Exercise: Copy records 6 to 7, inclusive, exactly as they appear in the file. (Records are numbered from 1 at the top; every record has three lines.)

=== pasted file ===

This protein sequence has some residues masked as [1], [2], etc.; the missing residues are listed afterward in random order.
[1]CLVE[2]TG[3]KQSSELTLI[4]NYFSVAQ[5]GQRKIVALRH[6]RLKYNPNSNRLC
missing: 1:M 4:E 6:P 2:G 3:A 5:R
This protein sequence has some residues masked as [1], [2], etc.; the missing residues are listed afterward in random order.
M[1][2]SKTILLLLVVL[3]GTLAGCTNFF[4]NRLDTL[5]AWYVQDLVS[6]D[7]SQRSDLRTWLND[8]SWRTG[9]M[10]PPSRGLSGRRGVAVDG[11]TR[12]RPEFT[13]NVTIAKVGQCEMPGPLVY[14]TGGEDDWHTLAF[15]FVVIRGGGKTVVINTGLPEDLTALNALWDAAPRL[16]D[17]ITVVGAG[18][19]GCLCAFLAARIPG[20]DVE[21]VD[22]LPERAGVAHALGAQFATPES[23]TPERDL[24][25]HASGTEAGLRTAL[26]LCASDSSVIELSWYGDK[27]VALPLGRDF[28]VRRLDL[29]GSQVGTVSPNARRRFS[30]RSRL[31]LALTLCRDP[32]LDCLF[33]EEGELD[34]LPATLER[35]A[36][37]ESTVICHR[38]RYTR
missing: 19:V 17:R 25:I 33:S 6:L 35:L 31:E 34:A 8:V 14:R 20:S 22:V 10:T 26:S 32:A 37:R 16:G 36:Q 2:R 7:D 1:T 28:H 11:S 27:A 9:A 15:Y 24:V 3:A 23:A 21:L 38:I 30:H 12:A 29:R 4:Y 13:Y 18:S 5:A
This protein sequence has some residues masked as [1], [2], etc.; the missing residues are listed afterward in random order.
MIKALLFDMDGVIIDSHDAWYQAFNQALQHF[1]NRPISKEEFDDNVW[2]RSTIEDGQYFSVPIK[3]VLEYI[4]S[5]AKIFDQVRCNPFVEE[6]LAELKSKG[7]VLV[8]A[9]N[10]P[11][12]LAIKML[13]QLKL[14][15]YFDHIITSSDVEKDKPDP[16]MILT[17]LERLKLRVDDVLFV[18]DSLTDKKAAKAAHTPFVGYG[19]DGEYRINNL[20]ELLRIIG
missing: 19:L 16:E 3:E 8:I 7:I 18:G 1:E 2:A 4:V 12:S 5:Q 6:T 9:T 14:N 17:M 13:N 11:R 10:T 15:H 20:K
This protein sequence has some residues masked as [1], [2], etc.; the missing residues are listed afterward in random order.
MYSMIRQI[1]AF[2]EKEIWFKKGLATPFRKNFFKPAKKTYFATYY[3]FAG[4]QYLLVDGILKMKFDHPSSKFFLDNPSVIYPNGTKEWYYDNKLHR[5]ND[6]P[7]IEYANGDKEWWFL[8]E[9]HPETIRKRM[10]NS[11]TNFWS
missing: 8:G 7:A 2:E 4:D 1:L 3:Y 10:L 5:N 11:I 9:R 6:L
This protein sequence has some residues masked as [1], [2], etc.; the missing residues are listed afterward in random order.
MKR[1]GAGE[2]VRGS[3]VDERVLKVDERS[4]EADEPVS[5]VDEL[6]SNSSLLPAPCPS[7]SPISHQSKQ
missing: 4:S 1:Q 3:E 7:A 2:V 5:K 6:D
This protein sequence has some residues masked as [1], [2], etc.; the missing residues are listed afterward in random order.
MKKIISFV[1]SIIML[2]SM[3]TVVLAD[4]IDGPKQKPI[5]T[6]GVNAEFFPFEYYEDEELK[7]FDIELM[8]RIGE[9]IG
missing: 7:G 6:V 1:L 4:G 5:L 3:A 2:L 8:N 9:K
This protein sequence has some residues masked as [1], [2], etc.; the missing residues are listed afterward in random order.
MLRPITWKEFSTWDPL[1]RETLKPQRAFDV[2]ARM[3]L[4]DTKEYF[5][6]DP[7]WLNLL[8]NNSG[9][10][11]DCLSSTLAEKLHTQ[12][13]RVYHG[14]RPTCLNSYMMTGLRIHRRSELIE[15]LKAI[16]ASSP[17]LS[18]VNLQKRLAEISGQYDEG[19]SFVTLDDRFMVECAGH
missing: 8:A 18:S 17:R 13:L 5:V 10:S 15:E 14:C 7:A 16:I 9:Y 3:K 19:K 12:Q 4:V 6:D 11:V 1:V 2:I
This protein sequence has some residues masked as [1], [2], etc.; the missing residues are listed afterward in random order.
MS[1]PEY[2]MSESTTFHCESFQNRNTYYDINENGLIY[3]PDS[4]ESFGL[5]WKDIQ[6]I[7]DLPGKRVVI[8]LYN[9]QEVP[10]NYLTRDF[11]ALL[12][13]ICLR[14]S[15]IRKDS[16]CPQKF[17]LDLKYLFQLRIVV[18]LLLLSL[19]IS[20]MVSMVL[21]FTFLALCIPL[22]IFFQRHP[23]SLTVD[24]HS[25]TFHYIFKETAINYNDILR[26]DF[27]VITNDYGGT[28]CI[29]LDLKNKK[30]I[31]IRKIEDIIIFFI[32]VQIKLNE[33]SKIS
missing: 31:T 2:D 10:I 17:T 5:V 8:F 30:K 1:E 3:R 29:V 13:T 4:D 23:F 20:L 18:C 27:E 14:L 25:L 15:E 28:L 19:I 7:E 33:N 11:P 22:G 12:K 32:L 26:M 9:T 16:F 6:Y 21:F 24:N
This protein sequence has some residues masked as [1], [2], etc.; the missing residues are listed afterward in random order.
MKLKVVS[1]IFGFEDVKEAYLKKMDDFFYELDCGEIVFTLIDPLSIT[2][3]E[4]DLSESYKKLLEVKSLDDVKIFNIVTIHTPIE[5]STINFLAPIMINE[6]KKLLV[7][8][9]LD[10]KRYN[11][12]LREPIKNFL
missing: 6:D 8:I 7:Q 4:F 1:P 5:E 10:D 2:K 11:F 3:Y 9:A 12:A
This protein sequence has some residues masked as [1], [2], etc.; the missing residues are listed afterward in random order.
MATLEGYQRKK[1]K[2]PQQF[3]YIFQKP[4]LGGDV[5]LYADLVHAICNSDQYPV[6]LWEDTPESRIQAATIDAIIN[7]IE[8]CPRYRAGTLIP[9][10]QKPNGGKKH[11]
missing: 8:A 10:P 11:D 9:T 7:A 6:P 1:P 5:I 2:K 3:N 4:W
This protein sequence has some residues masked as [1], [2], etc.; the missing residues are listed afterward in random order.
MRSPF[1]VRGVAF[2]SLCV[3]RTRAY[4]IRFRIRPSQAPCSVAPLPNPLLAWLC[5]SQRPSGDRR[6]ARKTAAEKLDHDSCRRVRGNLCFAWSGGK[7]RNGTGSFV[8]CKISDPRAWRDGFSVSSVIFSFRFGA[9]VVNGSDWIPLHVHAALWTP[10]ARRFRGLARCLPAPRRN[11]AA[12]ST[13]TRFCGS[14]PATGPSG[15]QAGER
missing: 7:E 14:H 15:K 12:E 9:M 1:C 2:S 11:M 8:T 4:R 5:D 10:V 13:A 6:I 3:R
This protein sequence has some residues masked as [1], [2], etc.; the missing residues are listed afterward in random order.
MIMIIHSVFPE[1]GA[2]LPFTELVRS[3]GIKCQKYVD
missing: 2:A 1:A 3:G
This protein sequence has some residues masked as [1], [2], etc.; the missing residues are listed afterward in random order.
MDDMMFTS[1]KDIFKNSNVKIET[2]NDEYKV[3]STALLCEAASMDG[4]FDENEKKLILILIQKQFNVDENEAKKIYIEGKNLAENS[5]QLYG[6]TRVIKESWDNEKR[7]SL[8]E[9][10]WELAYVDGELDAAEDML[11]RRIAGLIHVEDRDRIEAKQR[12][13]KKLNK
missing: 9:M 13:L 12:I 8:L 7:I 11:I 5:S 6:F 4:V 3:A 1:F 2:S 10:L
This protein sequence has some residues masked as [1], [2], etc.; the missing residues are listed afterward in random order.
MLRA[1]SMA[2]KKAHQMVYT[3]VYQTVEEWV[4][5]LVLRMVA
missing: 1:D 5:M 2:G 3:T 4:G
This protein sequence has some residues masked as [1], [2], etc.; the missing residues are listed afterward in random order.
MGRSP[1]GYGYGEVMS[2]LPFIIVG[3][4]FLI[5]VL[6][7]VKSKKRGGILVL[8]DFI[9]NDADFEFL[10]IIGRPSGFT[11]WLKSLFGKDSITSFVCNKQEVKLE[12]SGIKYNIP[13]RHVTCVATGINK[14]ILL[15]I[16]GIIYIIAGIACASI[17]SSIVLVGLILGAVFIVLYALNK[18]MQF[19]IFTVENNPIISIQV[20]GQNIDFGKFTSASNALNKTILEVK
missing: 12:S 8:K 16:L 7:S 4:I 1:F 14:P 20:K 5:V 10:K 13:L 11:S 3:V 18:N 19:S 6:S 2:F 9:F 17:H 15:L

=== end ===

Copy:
This protein sequence has some residues masked as [1], [2], etc.; the missing residues are listed afterward in random order.
MKKIISFV[1]SIIML[2]SM[3]TVVLAD[4]IDGPKQKPI[5]T[6]GVNAEFFPFEYYEDEELK[7]FDIELM[8]RIGE[9]IG
missing: 7:G 6:V 1:L 4:G 5:L 3:A 2:L 8:N 9:K
This protein sequence has some residues masked as [1], [2], etc.; the missing residues are listed afterward in random order.
MLRPITWKEFSTWDPL[1]RETLKPQRAFDV[2]ARM[3]L[4]DTKEYF[5][6]DP[7]WLNLL[8]NNSG[9][10][11]DCLSSTLAEKLHTQ[12][13]RVYHG[14]RPTCLNSYMMTGLRIHRRSELIE[15]LKAI[16]ASSP[17]LS[18]VNLQKRLAEISGQYDEG[19]SFVTLDDRFMVECAGH
missing: 8:A 18:S 17:R 13:L 5:V 10:S 15:E 14:C 7:A 16:I 9:Y 3:K 19:K 12:Q 4:V 6:D 11:V 1:V 2:I